The Queen, however, was horrified. This was a princess? She certainly didn’t look much like a princess. But, just in the interest of fairness, she went ahead with the tests. To everyone’s surprise, Tracey was an excellent dancer. She waltzed with the king, tangoed with Andy, did the Charleston with the prime minister, even cut a rug with the queen herself. Afterwards, she sang and played the piano and told funny stories and did imitations of popular figures of the day (including a young singer who had just recently begun her career called “Madonna”) and even juggled and did close-up magic.

Even the Queen had to admit that she had passed the first two tests with flying colors. “But,” she said softly to herself, “there is still the third test. She is certain to fail that one. And besides, the way she’s built, it would be like adding a whole extra mattress to the pile!”

Well, Andy overheard her sinister soliloquy. Not only was he angry at his mother for saying something so mean about someone he was so fond of, but he had finally had enough of these silly tests of hers. He hadn’t said anything because he hadn’t liked the first two princesses, but he did like Tracey. He wasn’t exactly going to marry her the next day or anything, but he knew that if she failed the test he’d never see her again.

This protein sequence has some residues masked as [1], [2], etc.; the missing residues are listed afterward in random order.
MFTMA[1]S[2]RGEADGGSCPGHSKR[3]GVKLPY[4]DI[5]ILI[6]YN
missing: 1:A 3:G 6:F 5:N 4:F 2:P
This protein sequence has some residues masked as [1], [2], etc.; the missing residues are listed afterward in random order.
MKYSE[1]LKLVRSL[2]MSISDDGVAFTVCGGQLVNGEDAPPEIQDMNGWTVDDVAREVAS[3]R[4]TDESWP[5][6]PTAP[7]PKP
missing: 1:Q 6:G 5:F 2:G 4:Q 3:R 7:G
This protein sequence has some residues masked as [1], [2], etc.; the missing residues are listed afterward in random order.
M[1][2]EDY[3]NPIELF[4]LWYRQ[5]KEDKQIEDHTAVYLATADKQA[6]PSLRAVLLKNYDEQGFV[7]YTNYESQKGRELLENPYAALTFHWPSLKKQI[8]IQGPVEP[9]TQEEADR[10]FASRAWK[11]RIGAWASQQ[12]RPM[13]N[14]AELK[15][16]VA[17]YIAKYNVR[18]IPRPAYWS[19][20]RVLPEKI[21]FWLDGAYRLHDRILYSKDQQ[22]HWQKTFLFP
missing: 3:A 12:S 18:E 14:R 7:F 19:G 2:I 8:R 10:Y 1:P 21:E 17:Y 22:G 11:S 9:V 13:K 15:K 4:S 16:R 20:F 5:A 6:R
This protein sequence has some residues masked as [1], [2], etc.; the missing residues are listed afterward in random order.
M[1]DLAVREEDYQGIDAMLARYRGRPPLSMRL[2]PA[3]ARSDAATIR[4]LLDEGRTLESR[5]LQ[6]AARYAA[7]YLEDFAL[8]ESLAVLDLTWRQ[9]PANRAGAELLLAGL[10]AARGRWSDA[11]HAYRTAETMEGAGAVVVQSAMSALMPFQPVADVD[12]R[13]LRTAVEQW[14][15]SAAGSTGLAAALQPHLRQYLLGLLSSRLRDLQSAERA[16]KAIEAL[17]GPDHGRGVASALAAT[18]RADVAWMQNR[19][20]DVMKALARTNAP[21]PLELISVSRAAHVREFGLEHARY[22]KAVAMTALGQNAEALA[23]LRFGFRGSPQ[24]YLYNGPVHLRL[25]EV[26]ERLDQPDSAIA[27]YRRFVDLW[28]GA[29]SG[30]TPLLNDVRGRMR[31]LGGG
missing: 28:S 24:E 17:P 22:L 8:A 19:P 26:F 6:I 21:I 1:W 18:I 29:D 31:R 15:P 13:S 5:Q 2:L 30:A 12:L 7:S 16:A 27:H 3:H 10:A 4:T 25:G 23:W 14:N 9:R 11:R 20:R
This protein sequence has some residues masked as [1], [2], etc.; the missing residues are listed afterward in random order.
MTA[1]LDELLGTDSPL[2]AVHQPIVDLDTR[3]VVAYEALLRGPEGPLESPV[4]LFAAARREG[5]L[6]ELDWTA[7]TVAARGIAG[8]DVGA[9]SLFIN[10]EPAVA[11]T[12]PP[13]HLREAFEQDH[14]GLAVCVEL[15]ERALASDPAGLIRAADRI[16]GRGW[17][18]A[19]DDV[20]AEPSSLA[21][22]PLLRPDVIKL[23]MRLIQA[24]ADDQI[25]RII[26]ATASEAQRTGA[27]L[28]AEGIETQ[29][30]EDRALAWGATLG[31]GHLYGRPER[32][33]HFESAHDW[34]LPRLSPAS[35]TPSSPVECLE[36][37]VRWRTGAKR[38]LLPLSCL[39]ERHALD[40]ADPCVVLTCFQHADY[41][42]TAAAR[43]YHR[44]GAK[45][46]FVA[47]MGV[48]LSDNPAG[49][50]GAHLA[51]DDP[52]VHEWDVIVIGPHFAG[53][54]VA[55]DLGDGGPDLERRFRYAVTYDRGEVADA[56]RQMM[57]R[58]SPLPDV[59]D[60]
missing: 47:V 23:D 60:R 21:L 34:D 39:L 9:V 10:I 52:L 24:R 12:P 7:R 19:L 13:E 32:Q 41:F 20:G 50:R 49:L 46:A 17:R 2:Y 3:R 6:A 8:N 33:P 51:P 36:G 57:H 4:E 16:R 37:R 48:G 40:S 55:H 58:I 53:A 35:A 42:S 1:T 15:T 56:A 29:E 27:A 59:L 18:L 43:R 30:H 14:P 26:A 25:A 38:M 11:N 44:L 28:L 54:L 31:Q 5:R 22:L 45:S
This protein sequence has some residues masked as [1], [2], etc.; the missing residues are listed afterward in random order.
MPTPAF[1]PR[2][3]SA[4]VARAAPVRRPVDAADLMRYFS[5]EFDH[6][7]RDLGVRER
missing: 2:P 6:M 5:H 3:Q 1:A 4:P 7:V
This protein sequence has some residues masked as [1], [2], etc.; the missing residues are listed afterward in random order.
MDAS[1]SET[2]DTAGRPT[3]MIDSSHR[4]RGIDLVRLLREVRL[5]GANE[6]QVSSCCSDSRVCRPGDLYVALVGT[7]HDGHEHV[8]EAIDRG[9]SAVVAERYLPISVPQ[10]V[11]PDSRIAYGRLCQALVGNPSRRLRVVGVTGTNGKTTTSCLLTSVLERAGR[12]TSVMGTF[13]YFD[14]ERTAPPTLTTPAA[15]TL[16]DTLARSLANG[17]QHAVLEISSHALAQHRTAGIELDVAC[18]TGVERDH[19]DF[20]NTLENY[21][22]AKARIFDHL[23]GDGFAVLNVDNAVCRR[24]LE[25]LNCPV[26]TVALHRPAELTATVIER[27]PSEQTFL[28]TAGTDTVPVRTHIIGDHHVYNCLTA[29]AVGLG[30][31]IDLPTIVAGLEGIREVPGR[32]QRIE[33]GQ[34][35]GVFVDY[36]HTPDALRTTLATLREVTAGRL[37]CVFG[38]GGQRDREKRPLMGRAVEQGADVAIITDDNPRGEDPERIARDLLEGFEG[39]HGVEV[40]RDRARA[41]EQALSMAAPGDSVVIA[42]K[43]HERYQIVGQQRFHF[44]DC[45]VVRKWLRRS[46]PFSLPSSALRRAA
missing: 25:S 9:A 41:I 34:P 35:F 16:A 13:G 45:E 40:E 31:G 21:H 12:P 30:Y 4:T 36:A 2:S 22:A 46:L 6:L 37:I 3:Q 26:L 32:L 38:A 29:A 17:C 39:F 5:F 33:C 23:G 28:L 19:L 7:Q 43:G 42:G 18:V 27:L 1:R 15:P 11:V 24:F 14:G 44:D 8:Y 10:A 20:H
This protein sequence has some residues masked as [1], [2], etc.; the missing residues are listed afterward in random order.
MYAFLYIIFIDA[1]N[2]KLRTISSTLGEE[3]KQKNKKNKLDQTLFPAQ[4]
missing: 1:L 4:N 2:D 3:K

And of course she was going to fail the test! Feeling a pea through twenty mattresses? It was ridiculous! It has no basis in science and was just a preposterous idea. So, that night, while the castle slept, Andy put his plan into action…

The next morning, everyone got up bright and early, feeling rested and refreshed. Everyone that is, except their guest, Princess Tracey.

“Didn’t you sleep all right?” asked the Queen, nervously.

“Well…well, frankly, no,” said Tracey. “To be honest…and I know this is going to sound strange…but it felt like there was a lump in the bed the size of a basketball. I couldn’t sleep a wink on that bed.”